Follow-up care –
better care and higher quality of life
Today, four out of five children and adolescents survive cancer. But recovery does not mean that everything is over. About 80 per cent of all long-term survivors suffer from the effects of their disease and therapy. In order to improve the situation of those affected, Childhood Cancer Switzerland campaigns for their interests and has created a national contact point to advise and support survivors and their families.
The number of children surviving childhood cancer is increasing. Whereas in the past the focus was on healing and survival, today it is increasingly on questions of the quality of life after intensive therapy. To ensure that late effects are detected and treated as early as possible, personalised long-term follow-up care is essential.
But it is often the case that survivors are not sufficiently informed about the risks, which might not occur until decades after their illness. There are still gaps, especially in the transition from paediatric to adult medicine. Optimum follow-up care also takes psychosocial aspects into account, as survivors are confronted with many challenges in their everyday lives. These can concern educational, professional and/or personal development which means that those affected urgently need reliable information, professional advice and networking opportunities.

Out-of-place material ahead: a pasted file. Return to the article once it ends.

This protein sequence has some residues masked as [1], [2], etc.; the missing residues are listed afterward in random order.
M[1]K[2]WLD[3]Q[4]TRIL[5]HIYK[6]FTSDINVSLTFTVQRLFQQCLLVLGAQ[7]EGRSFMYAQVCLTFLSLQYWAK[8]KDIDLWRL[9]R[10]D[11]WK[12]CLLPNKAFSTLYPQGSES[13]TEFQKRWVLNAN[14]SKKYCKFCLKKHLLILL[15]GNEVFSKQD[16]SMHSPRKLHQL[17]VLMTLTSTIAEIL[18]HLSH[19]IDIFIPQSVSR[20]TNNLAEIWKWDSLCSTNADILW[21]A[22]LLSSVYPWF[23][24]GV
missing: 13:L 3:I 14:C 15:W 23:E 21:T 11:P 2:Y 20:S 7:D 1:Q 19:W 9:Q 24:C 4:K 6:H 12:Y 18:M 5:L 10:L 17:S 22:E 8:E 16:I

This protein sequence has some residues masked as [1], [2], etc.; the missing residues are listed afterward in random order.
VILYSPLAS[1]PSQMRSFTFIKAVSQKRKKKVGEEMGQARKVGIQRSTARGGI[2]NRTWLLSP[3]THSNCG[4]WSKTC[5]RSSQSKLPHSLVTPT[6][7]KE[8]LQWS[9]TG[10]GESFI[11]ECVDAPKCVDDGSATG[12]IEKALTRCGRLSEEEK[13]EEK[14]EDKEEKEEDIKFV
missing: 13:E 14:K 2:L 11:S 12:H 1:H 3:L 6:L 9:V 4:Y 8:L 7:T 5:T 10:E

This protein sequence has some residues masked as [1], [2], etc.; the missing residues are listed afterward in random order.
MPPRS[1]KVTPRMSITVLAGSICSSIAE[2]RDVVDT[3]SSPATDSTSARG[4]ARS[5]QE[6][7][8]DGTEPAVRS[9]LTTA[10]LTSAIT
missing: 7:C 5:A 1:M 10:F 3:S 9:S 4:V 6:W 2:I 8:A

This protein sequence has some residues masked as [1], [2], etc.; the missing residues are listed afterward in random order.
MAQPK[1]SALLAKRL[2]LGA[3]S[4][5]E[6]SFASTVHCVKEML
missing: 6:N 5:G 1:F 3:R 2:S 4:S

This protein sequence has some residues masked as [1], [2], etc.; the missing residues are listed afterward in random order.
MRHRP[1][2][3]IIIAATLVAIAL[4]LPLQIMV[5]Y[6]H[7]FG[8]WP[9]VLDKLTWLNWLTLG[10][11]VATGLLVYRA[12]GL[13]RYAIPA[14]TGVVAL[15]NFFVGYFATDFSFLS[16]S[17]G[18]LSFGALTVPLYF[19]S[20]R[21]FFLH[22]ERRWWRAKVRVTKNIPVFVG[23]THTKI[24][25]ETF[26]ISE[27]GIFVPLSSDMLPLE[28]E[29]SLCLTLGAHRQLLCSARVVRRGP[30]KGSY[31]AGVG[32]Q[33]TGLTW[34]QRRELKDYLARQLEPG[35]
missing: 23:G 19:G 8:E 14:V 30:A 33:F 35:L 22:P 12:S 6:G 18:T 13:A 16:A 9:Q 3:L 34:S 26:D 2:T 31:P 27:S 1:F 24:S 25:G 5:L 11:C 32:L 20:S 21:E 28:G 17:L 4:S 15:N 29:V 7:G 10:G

What do we do in the area of follow-up care?
We inform, advise and support survivors and their families.
We are committed to the concerns and needs of survivors.
We organise events so that survivors can exchange information and network.
We create public awareness for the subject of childhood cancer and late effects.
We organise conferences on the subjects of late effects and follow-up care.
“Childhood Cancer Switzerland helped me when I didn’t know where to turn for specific follow-up care recommendations.”
Andrea Glättli, Survivor
Virtual survivors’ meetings
Review of the interactive offers of the Survivors’ Centre in times of a pandemic.
COVID-19 risk group?
My child has cancer. Does this mean he or she belongs to the COVID-19 risk group? COVID-19 risk group?
The Survivors’ Centre provides information on the coronavirus
Regular advice and information from the Survivors’ Centre.
Empowerment through information and networking
The second national Childhood Cancer Conference was held in Bern on 15 February 2020.